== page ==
It is the first object of the method according to the invention to immobilize the tubing no matter what its position is relative to the outer pipe 2. To this end a shell 3 which is constituted by two shell halves or more than two sections, ifdesired, is attached to the outer pipe 2 either by welding or by clamping. Alternatively, as can be seen most clearly from FIG. 3, the two shell halves are provided with integral flanges 3' through which bolts (not shown) extend to clamp the shells toeach other and to the outer wall 2, suitable sealing means being provided between the outer pipe and the edges of the shell parts.
These shells are made integral with four drill guides 4 which are externally threaded in order to effect the advance movement of the pin-like drill 5, by an internally threaded cap 4' (FIG. 4) through which the end of the pins extend, said endsbeing shaped so that they can be rotated by a key wrench. Alternatively, any conventional drilling means may be used. The pins 5 are drilled through the outer wall 2, their points being driven into part of the wall of tubing 1, so that the latter isfirmly supported by the pins 5.
As can be seen from FIG. 1 the tubing 1 is centrally located relative to the outer pipe 2, while in the case shown in FIG. 2 the tubing 1 is off-center.
It is possible to use only one drill 5 to immobilize tubing 1 relative pipe 2. In this case, the diameter of drill 5 must be slightly larger than the difference between the outer diameter of tubing 1 and the inner diameter of pipe 2 so that thedrill 5 can push tubing 1 against pipe 2 and by eating into the wall of tubing 1, firmly hold the latter in place. Alternatively, any suitable number of drills 5 may be used. However, it is preferable to use sets of four drills as has been describedhereinabove.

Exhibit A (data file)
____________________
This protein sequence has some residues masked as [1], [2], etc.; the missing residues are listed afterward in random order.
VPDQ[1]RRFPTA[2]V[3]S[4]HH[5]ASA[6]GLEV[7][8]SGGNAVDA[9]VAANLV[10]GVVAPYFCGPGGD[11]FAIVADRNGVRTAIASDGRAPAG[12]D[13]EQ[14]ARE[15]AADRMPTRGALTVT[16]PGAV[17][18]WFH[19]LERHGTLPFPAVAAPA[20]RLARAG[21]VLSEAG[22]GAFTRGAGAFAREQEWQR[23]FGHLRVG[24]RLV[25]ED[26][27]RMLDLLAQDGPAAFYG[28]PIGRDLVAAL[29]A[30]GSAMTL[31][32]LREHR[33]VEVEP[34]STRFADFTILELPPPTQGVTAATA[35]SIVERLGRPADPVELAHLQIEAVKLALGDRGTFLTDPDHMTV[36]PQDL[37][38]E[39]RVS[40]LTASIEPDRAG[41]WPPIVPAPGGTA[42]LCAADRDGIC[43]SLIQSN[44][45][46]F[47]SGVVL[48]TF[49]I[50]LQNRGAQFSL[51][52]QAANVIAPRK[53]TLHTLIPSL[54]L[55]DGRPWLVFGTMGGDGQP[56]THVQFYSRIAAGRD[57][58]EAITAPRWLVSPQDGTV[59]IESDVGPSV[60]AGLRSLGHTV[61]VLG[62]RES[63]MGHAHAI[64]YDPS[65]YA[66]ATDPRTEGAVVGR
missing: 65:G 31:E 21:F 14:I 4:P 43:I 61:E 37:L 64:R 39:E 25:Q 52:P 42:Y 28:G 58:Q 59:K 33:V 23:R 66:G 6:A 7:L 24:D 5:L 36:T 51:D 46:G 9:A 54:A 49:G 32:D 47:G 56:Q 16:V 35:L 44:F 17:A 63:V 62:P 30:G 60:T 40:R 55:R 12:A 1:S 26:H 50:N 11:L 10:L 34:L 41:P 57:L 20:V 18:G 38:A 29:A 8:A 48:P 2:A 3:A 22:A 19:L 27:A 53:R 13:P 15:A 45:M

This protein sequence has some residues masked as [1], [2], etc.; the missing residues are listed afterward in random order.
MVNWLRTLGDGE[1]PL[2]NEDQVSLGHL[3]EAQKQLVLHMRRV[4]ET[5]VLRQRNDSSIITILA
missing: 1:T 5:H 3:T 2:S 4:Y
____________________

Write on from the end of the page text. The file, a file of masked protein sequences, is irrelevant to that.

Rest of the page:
In FIG. 4 two sets of drills 5 are provided at different levels and hold tubing 1 firmly between them and immovable relative to pipe 2. At a level approximately half way between the two sets of pins 5 the shell 3 is made integral with a valveschematically illustrated by 6 which in turn is attached to a drill guide 7 from which a drill 8 can be rotated inwardly through valve 6 and through pipes 2 and 1. At a position on shell 3 which is diametrically opposite to that of valve 6 and isaligned with it, a cylindrical plug housing 9 is made integral with shell 3, the plug housing 9 and valve 6 and drill guide 7 being exactly aligned on one axis. A plug 10 is axially movable within housing 9 by means of an internally threaded cap 11which can be threaded unto an externally threaded extention 12 on housing 9, the shaft 10' of plug 10 extending through cap 11 for this purpose. If desired, the plug 10 can be moved hydraulically or pneumatically by attaching suitable means to anopening indicated by dotted lines 9' in housing 9 of FIG. 4.
The device works as follows: after tubing 1 has been properly positioned by means of drills 5, as has been described hereinabove, and with valve 6 in the open condition, drill 8 is operated to bore through pipes 2 and 1 whereby tubing 1 issevered and only part of the walls of pipe 2, i.e. the parts which lie parallel to the axis of the drill remain. Drill 8 is then withdrawn while valve 6 is closed. Now plug 10 is inserted through the bore in pipe 2 which had been made by the drill 8. It is preferable to push the drill 8 outwards by forcing the plug 10 inwards. It is possible to provide a valve below plug 10 on or below shell 3 to make the well produce until it is completely repaired and proper production can be re-established.